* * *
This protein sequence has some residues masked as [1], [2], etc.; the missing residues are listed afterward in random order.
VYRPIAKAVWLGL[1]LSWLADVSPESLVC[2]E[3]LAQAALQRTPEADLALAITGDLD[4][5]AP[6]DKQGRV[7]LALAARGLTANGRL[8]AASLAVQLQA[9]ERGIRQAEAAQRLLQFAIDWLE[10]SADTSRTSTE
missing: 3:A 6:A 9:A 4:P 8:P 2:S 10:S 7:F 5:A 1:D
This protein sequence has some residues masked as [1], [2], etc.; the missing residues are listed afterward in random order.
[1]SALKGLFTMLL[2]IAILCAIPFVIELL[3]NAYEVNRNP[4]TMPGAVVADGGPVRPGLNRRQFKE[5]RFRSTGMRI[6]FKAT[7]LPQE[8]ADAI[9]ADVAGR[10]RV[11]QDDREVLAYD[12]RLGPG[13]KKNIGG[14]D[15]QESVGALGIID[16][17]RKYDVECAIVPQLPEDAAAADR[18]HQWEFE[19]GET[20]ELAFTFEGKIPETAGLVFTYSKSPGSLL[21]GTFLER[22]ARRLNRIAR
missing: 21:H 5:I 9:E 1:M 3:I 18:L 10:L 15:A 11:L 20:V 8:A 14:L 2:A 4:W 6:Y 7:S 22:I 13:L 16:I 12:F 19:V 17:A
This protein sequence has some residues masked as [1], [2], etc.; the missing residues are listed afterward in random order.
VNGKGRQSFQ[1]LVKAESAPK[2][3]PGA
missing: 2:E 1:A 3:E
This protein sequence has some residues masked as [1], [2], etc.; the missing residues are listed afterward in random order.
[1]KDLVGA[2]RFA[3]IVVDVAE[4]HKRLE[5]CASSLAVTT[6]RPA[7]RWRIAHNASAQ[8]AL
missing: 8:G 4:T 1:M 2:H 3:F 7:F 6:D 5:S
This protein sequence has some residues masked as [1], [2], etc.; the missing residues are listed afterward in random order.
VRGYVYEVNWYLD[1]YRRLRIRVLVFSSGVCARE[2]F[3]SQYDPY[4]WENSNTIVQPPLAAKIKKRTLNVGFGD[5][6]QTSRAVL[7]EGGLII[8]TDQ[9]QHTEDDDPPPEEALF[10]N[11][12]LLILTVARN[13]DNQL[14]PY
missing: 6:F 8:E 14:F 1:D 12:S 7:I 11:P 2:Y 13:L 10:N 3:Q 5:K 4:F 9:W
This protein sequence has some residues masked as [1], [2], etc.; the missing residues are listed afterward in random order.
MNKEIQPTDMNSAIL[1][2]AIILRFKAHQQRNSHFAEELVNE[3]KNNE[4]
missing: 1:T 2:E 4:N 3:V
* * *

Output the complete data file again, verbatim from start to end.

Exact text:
This protein sequence has some residues masked as [1], [2], etc.; the missing residues are listed afterward in random order.
VYRPIAKAVWLGL[1]LSWLADVSPESLVC[2]E[3]LAQAALQRTPEADLALAITGDLD[4][5]AP[6]DKQGRV[7]LALAARGLTANGRL[8]AASLAVQLQA[9]ERGIRQAEAAQRLLQFAIDWLE[10]SADTSRTSTE
missing: 3:A 6:A 9:A 4:P 8:P 2:S 10:S 7:F 5:A 1:D
This protein sequence has some residues masked as [1], [2], etc.; the missing residues are listed afterward in random order.
[1]SALKGLFTMLL[2]IAILCAIPFVIELL[3]NAYEVNRNP[4]TMPGAVVADGGPVRPGLNRRQFKE[5]RFRSTGMRI[6]FKAT[7]LPQE[8]ADAI[9]ADVAGR[10]RV[11]QDDREVLAYD[12]RLGPG[13]KKNIGG[14]D[15]QESVGALGIID[16][17]RKYDVECAIVPQLPEDAAAADR[18]HQWEFE[19]GET[20]ELAFTFEGKIPETAGLVFTYSKSPGSLL[21]GTFLER[22]ARRLNRIAR
missing: 21:H 5:I 9:E 1:M 3:I 18:L 10:L 15:A 11:L 20:V 8:A 14:L 2:A 4:W 6:Y 7:S 22:I 13:L 16:I 12:F 19:V 17:A
This protein sequence has some residues masked as [1], [2], etc.; the missing residues are listed afterward in random order.
VNGKGRQSFQ[1]LVKAESAPK[2][3]PGA
missing: 2:E 1:A 3:E
This protein sequence has some residues masked as [1], [2], etc.; the missing residues are listed afterward in random order.
[1]KDLVGA[2]RFA[3]IVVDVAE[4]HKRLE[5]CASSLAVTT[6]RPA[7]RWRIAHNASAQ[8]AL
missing: 8:G 4:T 1:M 2:H 3:F 7:F 6:D 5:S
This protein sequence has some residues masked as [1], [2], etc.; the missing residues are listed afterward in random order.
VRGYVYEVNWYLD[1]YRRLRIRVLVFSSGVCARE[2]F[3]SQYDPY[4]WENSNTIVQPPLAAKIKKRTLNVGFGD[5][6]QTSRAVL[7]EGGLII[8]TDQ[9]QHTEDDDPPPEEALF[10]N[11][12]LLILTVARN[13]DNQL[14]PY
missing: 6:F 8:E 14:F 1:D 12:S 7:I 11:P 2:Y 13:L 10:N 3:Q 5:K 4:F 9:W
This protein sequence has some residues masked as [1], [2], etc.; the missing residues are listed afterward in random order.
MNKEIQPTDMNSAIL[1][2]AIILRFKAHQQRNSHFAEELVNE[3]KNNE[4]
missing: 1:T 2:E 4:N 3:V